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Michigan State University School of Social Work - A catastrophic violation of every aspect of morality that one can hold dear.
Posted on Thursday, December 6th, 2012 at 1:00pm CST by Dane Y.
Product: Michigan State University School of Social Work
The Michigan State University School of Social Work is a catastrophic violation of every aspect of morality that one can hold dear. It?s a corrupt program spearheaded by an elitist faculty which has little or no concern for the well being of students. They have an agenda of personal improprieties in which professors use university money to finance their vacations all over the world. If nothing else, the program proves the National Association of Social Workers? Social Work Code of Ethics and the State of Michigan Licensing Board are selective entities devoid of any control over corruption at an institutional level. The biggest irony is how the program insulates itself against it?s own rottenness by being lousy by design.
Becoming a student in this program can be dangerous, unrewarding, and painful. One may invest years of their life and thousands of dollars into a program that never produces a degree. I feel lucky to have graduated on time because several in my class did not. Even though applicants cannot enter this program without excellent credentials, the School of Social Work turns students into the lowest common denominator ? begging for whatever bones they can get.
There are many undeniable truths in social work for which the School of Social Work is no exception. The first is that social work is a negative profession in which to be. The second is that what is said about someone goes a long way; rumors have a multiplicative effect that ripples throughout the community. The social work program at Michigan State University is run by individuals who will pierce through any high concepts one may have to reveal how dirty and underhanded this profession can be. They play dirty pool and will engage in actions that minimize a student?s chances of success.
Corruption permeates every part of this program, and nothing is more corrupt than the way practicums are managed. Practicums are real work experience and should be the best part of a student?s curriculum. Instead, practicums are rife with foul play that puts students into a world of hurt. The School of Social Work practicum advisors are the ones responsible for this. They are the ones who place students in practicums and facilitate their progress within them. At their best, practicums are managed with carelessness, recklessness, and wanton disregard. At their worst, they are steeped in wrongdoing that goes far past the point of reason.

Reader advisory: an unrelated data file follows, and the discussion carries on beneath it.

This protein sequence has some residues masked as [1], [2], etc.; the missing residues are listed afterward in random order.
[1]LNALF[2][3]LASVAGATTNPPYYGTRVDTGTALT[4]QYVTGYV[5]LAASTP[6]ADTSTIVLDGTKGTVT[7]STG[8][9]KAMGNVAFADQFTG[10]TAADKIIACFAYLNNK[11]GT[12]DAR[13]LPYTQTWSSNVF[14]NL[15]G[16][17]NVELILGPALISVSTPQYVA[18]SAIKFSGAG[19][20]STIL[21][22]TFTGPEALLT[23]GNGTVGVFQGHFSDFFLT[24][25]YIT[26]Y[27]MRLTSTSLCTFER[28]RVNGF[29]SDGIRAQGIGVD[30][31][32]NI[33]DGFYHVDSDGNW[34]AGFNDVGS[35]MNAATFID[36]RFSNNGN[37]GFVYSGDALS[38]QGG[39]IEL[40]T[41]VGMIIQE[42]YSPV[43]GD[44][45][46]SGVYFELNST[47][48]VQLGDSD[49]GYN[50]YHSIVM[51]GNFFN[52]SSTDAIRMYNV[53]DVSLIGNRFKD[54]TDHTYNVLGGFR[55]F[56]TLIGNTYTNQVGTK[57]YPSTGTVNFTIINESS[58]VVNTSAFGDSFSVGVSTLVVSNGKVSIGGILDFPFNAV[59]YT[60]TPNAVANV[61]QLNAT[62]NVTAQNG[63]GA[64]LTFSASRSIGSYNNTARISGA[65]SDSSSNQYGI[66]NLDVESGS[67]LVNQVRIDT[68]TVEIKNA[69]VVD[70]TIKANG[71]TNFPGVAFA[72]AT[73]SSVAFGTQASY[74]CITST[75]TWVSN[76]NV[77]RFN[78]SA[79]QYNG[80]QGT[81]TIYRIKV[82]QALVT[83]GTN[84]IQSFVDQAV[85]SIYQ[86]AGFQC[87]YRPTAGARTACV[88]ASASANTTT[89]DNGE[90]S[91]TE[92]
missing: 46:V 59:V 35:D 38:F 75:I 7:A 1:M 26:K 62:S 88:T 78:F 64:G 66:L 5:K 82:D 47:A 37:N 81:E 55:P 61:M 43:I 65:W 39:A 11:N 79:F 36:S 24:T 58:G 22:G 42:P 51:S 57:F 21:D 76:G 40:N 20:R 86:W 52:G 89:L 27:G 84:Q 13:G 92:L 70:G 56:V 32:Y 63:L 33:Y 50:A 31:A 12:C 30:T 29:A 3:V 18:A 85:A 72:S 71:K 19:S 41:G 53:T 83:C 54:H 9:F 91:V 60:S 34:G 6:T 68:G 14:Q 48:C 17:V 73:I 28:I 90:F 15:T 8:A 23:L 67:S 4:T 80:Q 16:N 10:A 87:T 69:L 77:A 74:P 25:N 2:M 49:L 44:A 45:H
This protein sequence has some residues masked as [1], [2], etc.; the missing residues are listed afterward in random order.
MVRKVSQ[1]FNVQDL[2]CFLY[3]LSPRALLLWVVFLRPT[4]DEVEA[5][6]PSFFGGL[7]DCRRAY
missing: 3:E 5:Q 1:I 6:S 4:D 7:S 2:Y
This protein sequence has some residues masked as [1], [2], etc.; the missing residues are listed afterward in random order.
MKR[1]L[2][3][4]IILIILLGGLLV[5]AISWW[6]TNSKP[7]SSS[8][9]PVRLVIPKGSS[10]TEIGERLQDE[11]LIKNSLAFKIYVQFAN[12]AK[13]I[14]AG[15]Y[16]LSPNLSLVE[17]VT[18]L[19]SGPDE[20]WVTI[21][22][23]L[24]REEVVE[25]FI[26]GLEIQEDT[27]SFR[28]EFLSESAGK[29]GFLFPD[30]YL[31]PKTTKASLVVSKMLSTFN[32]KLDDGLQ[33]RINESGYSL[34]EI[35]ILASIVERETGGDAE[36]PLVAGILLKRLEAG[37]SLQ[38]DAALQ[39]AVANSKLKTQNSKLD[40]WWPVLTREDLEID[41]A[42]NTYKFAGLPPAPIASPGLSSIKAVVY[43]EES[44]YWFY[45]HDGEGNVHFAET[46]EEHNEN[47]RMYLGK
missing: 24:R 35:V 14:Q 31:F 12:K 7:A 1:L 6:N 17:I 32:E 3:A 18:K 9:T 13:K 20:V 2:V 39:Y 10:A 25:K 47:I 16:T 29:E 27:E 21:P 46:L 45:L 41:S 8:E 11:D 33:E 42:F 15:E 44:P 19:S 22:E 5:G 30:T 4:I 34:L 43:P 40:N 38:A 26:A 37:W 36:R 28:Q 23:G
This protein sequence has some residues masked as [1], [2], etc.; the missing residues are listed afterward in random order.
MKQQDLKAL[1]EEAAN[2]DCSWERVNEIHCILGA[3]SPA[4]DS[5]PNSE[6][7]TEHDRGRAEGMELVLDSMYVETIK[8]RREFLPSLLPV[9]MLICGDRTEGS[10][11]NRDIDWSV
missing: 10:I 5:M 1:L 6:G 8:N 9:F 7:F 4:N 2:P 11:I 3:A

Practicums are internships in which a student works sixteen hours a week in a social service agency. Even though practicums are a required part of the program, the agencies where students work don?t have any accountability to Michigan State University. It is an arrangement in which students have the same status as a volunteer. This means an agency independent of Michigan State University is responsible for a student?s success in the program.
The practicum arrangement begins when a new student receives a letter informing them of an upcoming agency interview. This is when the student first learns to which agency he has been assigned. The interview, however, does not guarantee a practicum. Agencies don?t do practicums for the benefit of students. They do practicums because they want someone to lighten their workload. Rarely does a student have the experience and qualifications to meet an agency?s expectations. Most students are a less than suitable match and some don?t pass the interview.
Practicum advisors create this situation by not matching students with agencies commensurate with their experience or career goals. A student who is experienced in geriatrics, for example, may receive a practicum working with substance abusers. Students find interviews dehumanizing because the agencies are arrogant about who they accept. Many students are told it is a reluctant arrangement and many are told outright they may not succeed. If the student is accepted, they begin work in an agency which has no obligations or accountability to Michigan State University and who is not enthusiastic about having them. This is an arrangement for which any number of negative things can happen.
Agencies have intense and treacherous work environments in which interns are the lowest common denominators in hierarchies resembling the pecking order of chickens. Students work with unionized employees and administrators who have been with the agency for years. These are protected employees who can be negative, rude, and tyrannical. Students are belittled for their inexperience and ?fall on the sword? when problems happen. Agencies agree to provide training and supervision, but this commitment is rarely experienced. Interns are ?grunts? who do very little substantive journeyman work. This happens because agencies are not required to do anything for the student other than write an evaluation. This is usually a useless and poorly written document submitted by the agency at the end of the semester.
Here are some events that happened to graduate students in my class:
1. One student spent weeks washing beds and dishes in a nursing home.
2. One student was required to spend several hours each week stacking and sorting canned goods at a food bank.
3. One student was forced to accept a practicum which required a fifty-mile drive one-way.